Drummond is another Scottish writer, and in this novel he is inspired by the constructed language Volapuk. Sir Thomas is the basis for a character in the novel (called Sir Thomas), due of course to the language he purports to have constructed (I have my doubts) in Logopandecteision.  I haven't read this yet, as it doesn't seem to be currently in print or e-book, but the review here was enough for me to risk about A$8 on If you're looking for it on another book-buying site, it's helpful to look for 'Volapuk' rather than the full title, as some booksellers have listed it more simply. Make sure you don't buy the original Handbook of Volapuk unless you're particularly into constructed languages. There's more about the book on Drummond's website.

The Lairds of Cromarty - Jean-Pierre Ohl
Strangely enough, or perhaps not when you consider their history, this book was written by a Frenchman, in French, and translated into English late last year. Ohl stayed in Cromarty during his research for the novel, a mystery set in the 1950's and featuring fictional descendants of the Urquhart clan. It doesn't appear to be available in e-book (in English, anyway), but the interview here and review here convinced me to get a paper copy shipped across the globe. Promiscuous book-buyer that I am, I ordered this one from, but it is available via the Amazon domain of your geographical preference.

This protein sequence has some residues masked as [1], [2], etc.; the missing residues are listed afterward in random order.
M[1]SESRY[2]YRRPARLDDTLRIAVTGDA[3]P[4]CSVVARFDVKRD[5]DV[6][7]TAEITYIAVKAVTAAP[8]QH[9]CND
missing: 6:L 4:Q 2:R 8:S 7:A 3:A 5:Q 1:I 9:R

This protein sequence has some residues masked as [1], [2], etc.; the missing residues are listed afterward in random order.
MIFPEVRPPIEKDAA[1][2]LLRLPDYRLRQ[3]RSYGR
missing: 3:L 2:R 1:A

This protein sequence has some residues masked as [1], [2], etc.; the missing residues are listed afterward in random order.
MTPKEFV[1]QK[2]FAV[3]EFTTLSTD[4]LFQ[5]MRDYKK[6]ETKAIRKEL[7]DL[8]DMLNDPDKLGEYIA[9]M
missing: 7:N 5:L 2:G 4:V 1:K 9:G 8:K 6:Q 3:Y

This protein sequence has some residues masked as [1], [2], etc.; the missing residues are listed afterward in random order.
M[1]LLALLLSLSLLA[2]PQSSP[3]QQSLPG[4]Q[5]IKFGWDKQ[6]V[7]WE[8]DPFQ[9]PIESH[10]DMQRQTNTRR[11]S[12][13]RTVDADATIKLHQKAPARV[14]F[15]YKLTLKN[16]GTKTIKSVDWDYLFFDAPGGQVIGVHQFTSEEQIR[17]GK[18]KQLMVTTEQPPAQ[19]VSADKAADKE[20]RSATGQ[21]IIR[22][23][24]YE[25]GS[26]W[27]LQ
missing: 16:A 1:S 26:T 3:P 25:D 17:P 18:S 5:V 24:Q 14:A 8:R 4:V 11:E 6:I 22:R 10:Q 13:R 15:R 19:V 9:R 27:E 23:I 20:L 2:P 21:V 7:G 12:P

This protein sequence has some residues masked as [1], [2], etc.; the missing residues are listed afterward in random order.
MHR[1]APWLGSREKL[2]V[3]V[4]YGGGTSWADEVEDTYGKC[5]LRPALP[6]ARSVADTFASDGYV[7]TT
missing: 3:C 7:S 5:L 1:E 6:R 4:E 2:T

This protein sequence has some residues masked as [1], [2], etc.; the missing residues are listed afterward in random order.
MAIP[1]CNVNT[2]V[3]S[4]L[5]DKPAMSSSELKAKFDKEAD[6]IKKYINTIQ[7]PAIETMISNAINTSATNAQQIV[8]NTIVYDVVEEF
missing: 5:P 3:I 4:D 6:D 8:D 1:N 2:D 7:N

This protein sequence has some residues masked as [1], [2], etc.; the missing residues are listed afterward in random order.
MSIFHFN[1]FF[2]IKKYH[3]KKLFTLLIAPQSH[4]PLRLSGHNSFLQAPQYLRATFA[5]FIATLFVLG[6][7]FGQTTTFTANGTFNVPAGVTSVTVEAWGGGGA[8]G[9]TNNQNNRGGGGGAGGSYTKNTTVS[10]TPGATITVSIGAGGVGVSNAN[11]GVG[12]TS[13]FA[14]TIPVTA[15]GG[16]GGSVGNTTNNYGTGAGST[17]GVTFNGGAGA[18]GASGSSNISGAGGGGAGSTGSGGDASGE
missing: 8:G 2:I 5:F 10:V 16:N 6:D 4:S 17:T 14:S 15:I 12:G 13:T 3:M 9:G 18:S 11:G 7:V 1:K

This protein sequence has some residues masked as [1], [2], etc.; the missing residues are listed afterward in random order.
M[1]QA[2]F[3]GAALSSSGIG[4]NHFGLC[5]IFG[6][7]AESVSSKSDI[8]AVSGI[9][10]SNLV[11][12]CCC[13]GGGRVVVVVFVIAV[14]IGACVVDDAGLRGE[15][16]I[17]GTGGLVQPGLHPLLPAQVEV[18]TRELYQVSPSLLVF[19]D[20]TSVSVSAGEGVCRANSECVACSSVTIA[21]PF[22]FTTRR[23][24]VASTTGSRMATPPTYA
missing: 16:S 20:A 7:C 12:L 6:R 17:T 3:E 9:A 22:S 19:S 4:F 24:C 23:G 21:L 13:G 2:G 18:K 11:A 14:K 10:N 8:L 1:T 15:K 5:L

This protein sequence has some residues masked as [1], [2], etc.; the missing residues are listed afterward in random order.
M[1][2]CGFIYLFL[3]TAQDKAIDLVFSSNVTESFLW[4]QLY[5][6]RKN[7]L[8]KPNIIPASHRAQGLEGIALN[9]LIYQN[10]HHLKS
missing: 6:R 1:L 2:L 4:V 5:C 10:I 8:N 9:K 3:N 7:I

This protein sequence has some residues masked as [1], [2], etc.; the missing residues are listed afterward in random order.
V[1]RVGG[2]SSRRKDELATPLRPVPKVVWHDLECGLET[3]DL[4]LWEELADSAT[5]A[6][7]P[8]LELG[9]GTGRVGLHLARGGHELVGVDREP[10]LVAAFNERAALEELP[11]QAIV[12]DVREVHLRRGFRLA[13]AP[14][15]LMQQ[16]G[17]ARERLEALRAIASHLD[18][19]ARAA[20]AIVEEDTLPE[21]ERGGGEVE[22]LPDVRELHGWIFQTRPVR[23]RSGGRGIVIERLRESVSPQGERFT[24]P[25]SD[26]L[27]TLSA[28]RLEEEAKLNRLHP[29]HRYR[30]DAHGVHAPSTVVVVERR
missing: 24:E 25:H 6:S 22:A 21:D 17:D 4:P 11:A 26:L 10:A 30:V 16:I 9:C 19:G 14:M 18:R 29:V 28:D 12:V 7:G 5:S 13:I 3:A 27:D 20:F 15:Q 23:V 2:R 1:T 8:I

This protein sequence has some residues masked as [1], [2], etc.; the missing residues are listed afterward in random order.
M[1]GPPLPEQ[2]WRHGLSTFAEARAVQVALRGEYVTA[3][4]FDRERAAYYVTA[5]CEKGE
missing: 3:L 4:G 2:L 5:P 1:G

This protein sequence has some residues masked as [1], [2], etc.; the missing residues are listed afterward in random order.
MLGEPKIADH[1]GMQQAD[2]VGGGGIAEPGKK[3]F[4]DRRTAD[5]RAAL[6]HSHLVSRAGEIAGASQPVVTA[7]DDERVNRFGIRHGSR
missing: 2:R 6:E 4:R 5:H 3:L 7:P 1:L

Reviews to come once the books do (a week or two, this being the Antipodes). 

Monday, January 14, 2013


Meaning: according to Sir Thomas, "one after another". Since he invented it, he should know.

Usefulness: 1 (Sir Thomas uses it of a killing men and of paying bills, so it's rather versatile.  Gets extra points for potential confusion: "I've booked meetings epassyterotically today." "I beg your pardon?" "You know; one after the other." )

Logofascination: 1 (I think I need to learn Greek; the OED tells me this is from ἐπασσύτερον, epassyteron - 'one upon another'. I'm fairly sure the ep- is related to epi- in episode and epicentre, but after that I get stuck. It doesn't seem to be related to erotically, though I'm sure Sir Thomas appreciated the semi-homophone. I recommend reading the etymonline erotica entry anyway, as an exercise in appreciating the effect of being surprised by poetry. Yet another sola word, for which Sir Thomas is the only citation in the OED.)

Friday, January 11, 2013